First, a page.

Introduction Over-representation of women, more advanced disease staging at presentation, better performance status and similar survival figures have been noticed in younger (<50 years) lung cancer patients as compared to the general patient population with the disease.
Objective A retrospective study (December 2009) was done to derive clinicopathological data from young lung cancer patients treated in our hospital in the last 5 years. We also compared our findings with National Lung Cancer Audit (NLCA), 2007 in the UK. The NLCA data were considered as a reflector of the patients from all age groups.
Findings 28 patients were identified for the study. Median age was 48 years (37–50). 15(54%) were female. 75% had WHO performance status (PS)1 in patients with documented PS. 43% had family history of lung cancer. 89% were current smoker. Histology was achieved in 89%. 68% had non small cell carcinoma (NSCLC) including 39% adeno carcinoma, 24% had small cell carcinoma; 2 had carcinoid. 55% of histology proven NSCLC had stage 4 disease at presentation. 86% had some form of treatment (surgery, chemotherapy or radiotherapy). 5(18%) had resection. Survival related data are presented here:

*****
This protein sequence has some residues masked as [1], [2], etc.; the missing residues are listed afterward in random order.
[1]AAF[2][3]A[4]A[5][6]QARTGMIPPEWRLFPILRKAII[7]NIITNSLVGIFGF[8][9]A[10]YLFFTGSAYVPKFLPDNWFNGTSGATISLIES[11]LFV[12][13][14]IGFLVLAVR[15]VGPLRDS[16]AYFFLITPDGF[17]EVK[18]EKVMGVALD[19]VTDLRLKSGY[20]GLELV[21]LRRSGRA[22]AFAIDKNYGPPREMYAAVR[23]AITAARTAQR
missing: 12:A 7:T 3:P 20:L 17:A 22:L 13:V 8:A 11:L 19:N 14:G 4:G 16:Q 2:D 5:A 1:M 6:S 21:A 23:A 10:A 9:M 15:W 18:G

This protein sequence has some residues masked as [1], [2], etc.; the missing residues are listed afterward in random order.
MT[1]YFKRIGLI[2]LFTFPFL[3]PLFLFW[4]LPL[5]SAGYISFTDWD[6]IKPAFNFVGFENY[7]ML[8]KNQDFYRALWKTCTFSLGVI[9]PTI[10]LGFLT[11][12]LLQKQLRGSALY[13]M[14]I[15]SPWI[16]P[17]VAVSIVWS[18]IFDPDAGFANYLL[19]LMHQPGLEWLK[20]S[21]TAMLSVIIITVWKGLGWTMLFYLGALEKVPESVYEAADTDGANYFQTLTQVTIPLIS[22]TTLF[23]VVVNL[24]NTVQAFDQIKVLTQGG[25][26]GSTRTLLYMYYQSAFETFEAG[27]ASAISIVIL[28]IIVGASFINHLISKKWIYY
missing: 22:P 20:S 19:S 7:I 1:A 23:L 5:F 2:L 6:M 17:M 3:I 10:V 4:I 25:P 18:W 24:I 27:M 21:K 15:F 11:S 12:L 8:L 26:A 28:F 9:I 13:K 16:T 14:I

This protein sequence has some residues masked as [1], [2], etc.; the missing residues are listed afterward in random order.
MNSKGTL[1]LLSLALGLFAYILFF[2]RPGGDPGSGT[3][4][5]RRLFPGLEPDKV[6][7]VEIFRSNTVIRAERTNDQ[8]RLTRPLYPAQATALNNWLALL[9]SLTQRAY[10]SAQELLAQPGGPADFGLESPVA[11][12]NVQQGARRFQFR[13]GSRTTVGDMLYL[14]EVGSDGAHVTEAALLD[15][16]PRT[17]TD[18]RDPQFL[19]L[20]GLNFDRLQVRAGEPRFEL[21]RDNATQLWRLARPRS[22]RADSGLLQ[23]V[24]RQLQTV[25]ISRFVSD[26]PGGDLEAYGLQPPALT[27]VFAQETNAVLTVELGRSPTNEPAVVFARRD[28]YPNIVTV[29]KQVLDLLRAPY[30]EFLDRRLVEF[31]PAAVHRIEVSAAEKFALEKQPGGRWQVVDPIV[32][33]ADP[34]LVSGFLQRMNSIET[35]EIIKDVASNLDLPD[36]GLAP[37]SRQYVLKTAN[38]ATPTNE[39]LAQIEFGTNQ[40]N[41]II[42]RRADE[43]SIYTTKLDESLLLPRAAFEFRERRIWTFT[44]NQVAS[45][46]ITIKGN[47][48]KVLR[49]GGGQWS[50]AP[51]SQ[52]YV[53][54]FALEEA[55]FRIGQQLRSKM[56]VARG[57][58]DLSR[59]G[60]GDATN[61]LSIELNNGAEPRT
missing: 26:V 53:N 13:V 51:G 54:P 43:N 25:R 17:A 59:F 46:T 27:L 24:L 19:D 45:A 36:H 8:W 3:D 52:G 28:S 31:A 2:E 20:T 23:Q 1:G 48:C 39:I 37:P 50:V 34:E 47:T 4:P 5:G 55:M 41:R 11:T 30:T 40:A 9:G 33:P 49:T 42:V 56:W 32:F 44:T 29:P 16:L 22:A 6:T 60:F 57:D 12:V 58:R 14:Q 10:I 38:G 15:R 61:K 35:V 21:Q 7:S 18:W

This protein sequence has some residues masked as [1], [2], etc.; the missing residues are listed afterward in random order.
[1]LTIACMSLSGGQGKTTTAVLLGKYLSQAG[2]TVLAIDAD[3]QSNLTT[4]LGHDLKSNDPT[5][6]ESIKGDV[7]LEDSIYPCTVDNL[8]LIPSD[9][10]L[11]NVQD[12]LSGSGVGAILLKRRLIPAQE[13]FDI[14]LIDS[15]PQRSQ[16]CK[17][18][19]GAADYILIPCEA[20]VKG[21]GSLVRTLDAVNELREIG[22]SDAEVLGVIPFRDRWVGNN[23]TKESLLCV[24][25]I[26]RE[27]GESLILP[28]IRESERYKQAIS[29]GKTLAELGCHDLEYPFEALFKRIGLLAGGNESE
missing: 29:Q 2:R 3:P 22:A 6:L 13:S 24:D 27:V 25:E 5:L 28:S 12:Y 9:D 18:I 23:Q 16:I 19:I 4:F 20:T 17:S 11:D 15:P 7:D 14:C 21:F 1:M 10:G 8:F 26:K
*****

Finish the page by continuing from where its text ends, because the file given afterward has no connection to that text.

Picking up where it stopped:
Comparison between our findings and the NLCA data are presented below [Abstract P216 Table 1].
Conclusion Majority of these patients presented with advanced stage disease as in previously reported larger cohorts. Women were a majority but they had a better survival than men. 43% had positive family history suggesting a possible genetic factor. A good proportion in this patient group had favourable performance status resulting in higher resection rate and receiving of active treatment compared to overall patient population. However, this did not lead to better survival.